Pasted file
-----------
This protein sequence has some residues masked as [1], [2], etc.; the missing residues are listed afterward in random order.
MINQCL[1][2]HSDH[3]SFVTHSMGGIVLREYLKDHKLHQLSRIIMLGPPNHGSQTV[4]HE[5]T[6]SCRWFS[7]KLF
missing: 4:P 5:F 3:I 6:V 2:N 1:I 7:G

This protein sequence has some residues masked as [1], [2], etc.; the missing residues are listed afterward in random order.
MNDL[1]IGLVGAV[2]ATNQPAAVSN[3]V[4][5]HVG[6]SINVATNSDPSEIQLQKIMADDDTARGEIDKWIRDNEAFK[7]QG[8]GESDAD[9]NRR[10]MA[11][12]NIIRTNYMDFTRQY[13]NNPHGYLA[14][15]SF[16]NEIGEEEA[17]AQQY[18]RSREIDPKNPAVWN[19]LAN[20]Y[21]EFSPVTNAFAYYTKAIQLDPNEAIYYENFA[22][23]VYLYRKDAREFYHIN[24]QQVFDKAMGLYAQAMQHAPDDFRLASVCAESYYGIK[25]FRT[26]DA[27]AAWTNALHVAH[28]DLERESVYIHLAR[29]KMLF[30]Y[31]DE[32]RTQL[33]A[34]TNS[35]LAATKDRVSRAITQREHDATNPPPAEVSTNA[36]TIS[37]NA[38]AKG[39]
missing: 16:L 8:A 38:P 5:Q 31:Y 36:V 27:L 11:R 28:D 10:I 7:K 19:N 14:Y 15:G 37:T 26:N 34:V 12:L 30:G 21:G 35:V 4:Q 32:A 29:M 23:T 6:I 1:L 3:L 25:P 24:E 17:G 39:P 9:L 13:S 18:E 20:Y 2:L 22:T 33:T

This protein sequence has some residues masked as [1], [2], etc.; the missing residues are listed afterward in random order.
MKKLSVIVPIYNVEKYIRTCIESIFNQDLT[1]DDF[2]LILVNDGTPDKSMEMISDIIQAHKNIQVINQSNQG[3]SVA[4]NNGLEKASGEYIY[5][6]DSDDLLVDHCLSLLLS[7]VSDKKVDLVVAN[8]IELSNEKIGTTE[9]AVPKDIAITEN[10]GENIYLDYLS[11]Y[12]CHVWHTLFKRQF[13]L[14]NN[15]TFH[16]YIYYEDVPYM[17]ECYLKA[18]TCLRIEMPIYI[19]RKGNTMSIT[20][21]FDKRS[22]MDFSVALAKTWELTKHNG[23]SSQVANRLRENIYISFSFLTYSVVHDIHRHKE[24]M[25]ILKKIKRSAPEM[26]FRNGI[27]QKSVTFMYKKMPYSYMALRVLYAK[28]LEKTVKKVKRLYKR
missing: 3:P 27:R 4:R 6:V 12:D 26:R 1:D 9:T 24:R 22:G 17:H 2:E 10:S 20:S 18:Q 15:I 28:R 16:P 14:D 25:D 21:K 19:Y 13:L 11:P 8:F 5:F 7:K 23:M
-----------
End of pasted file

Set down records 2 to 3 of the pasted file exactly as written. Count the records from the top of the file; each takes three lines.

This protein sequence has some residues masked as [1], [2], etc.; the missing residues are listed afterward in random order.
MNDL[1]IGLVGAV[2]ATNQPAAVSN[3]V[4][5]HVG[6]SINVATNSDPSEIQLQKIMADDDTARGEIDKWIRDNEAFK[7]QG[8]GESDAD[9]NRR[10]MA[11][12]NIIRTNYMDFTRQY[13]NNPHGYLA[14][15]SF[16]NEIGEEEA[17]AQQY[18]RSREIDPKNPAVWN[19]LAN[20]Y[21]EFSPVTNAFAYYTKAIQLDPNEAIYYENFA[22][23]VYLYRKDAREFYHIN[24]QQVFDKAMGLYAQAMQHAPDDFRLASVCAESYYGIK[25]FRT[26]DA[27]AAWTNALHVAH[28]DLERESVYIHLAR[29]KMLF[30]Y[31]DE[32]RTQL[33]A[34]TNS[35]LAATKDRVSRAITQREHDATNPPPAEVSTNA[36]TIS[37]NA[38]AKG[39]
missing: 16:L 8:A 38:P 5:Q 31:Y 36:V 27:L 11:R 28:D 10:I 7:K 19:N 14:Y 15:G 37:T 26:N 34:V 12:L 30:G 21:G 35:V 4:Q 32:A 29:M 23:T 6:I 1:L 3:L 25:P 24:E 17:G 39:P 9:L 13:S 18:E 20:Y 2:L 22:T 33:T

This protein sequence has some residues masked as [1], [2], etc.; the missing residues are listed afterward in random order.
MKKLSVIVPIYNVEKYIRTCIESIFNQDLT[1]DDF[2]LILVNDGTPDKSMEMISDIIQAHKNIQVINQSNQG[3]SVA[4]NNGLEKASGEYIY[5][6]DSDDLLVDHCLSLLLS[7]VSDKKVDLVVAN[8]IELSNEKIGTTE[9]AVPKDIAITEN[10]GENIYLDYLS[11]Y[12]CHVWHTLFKRQF[13]L[14]NN[15]TFH[16]YIYYEDVPYM[17]ECYLKA[18]TCLRIEMPIYI[19]RKGNTMSIT[20][21]FDKRS[22]MDFSVALAKTWELTKHNG[23]SSQVANRLRENIYISFSFLTYSVVHDIHRHKE[24]M[25]ILKKIKRSAPEM[26]FRNGI[27]QKSVTFMYKKMPYSYMALRVLYAK[28]LEKTVKKVKRLYKR
missing: 3:P 27:R 4:R 6:V 12:D 26:R 1:D 9:T 24:R 22:G 17:H 2:E 10:S 20:S 18:Q 15:I 28:R 16:P 14:D 25:D 21:K 19:Y 13:L 11:P 8:F 5:F 7:K 23:M